Risk Politicization Strategies in EU Migration and Asylum Policies

By Maria Ferreira | 11 October 2010


Asylum seekers by country of origin

The title of the article Risk Politicization Strategies in EU Migration and Asylum Policies, comprises its three main elements: the concepts of risk, security and European Union (EU) policies in the wide field of migration and asylum.

Policy-making in the European Union is often dependent on the balance between member states’ preferences and the Union’s interests represented by the non-intergovernmental European institutions. Thus, I can claim that European policy-making confronts individuation with social incorporation. Sociological-institutional approaches to europeanization, study socialisation and appropriateness mechanisms in European institutions. As such, these perspectives analyse the tensions between individuation and social incorporation. Those approaches drew my attention to the “grid-group” cultural theory as a viable way to understand and explain the political behaviour of European actors. I argue that the policy dynamics of EU migration policies is carving a hierarchical risk culture whose risk politicization strategies reify migrants as a risk group.

I will adopt a constructivist perspective on security. This option will allow me to deconstruct the articulation between migration and identity and to study the implications of claims concerned with societal insecurity. As discussed throughout the article, migration is an example of an area that can be constructed as an existential threat to the symbolic and functional survival of a society. Revealing the close link between migration and the politics of security highlights the fact that identity is a particularly suited element to be tackled by the every day practices of risk control.

Targeted governance and risk profiling are addressed as two of the most important risk politicization strategies. Targeted governance and risk profiling assume a specific importance since they highlight two main components of the politics of security, namely processes of objectivation (identity cards, passports, bureaucratic categories) and subjectivation (individual or group alternative identifications) aimed at delimiting the groups to be “secured”.

The article is structured into three sections. It starts to look at how migration can be understood as a political arena. Focusing on the security-migration nexus the article discusses discursive and non discursive securitizing strategies in order to illustrate how migratory movements are increasingly being represented as potential threats to societal stability. The second section explores cultural-symbolical theories of risk. The article interrogates the features of hierarchical risk cultures and in what ways the nature of institutional environments, based on diverse cultural bias, produce different political outcomes. In a third section, EU migration and asylum policies are represented as products of an institutionalized threat environment. The article discusses the institutional, political and strategic dimensions of securitizing migration in the EU, highlighting in what ways risk management strategies in this area are not based on exceptional politics but on daily practices of risk control. It is argued that the nature of the policy-making process in the migration arena is promoting a fettered and intergovernmental environment for policy-making and is favouring a hierarchical rationality responsible for triggering a particular sensitivity regarding border maintenance. The rationale for the control of the Mediterranean border of the EU is particularly emphasized. The article concludes by highlighting how security policies are deeply articulated with security knowledge and in what ways that knowledge constitutes the main resource for securitizing migration in the European Union.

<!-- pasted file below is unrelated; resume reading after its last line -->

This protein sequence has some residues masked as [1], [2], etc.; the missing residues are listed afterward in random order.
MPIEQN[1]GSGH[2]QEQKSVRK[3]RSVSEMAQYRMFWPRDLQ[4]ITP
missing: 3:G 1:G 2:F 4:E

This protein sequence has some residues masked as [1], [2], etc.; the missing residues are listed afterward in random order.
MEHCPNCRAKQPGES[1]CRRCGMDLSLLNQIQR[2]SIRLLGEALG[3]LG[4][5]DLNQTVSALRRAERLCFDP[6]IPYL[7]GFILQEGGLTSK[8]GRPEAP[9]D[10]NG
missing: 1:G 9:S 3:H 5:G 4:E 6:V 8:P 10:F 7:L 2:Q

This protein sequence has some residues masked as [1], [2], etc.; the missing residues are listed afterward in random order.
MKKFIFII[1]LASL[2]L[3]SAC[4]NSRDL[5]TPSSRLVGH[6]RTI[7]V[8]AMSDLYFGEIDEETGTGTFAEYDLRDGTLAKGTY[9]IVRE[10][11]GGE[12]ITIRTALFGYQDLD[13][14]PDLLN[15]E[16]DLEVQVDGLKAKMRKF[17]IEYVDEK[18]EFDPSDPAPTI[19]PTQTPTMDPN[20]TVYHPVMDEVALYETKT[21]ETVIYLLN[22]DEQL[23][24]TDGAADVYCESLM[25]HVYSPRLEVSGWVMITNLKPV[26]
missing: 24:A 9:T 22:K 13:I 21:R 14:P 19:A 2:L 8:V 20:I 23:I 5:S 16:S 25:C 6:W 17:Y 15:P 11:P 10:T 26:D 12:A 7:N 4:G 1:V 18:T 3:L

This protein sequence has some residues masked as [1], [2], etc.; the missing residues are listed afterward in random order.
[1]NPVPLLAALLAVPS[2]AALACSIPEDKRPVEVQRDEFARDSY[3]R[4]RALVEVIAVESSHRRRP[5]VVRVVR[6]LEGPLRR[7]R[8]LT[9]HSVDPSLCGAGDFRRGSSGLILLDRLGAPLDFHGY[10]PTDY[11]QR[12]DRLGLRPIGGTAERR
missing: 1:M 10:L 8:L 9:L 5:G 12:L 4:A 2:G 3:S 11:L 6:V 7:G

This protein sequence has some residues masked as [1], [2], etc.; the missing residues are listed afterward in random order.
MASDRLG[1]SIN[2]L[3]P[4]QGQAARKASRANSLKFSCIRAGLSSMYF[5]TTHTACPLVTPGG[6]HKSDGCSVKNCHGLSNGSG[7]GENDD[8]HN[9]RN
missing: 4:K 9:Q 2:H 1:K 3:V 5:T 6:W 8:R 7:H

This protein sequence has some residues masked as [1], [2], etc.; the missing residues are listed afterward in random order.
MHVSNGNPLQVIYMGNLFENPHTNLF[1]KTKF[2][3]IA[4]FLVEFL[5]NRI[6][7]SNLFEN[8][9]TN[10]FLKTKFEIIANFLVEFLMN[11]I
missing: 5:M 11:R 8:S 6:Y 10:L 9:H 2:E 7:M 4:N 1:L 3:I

Want to Read More?


Then, Please Click here to Download the Article


* Published in the Second Issue of Journal of Global Analysis (JGA)

Previous post Overestimating the Impact of Europe? The Case of Turkish Foreign Policy
Next post From Ideas to Policies: Greek Analysis on the Cold War and the Balkans, 1943-1989

Leave a Reply

This site uses Akismet to reduce spam. Learn how your comment data is processed.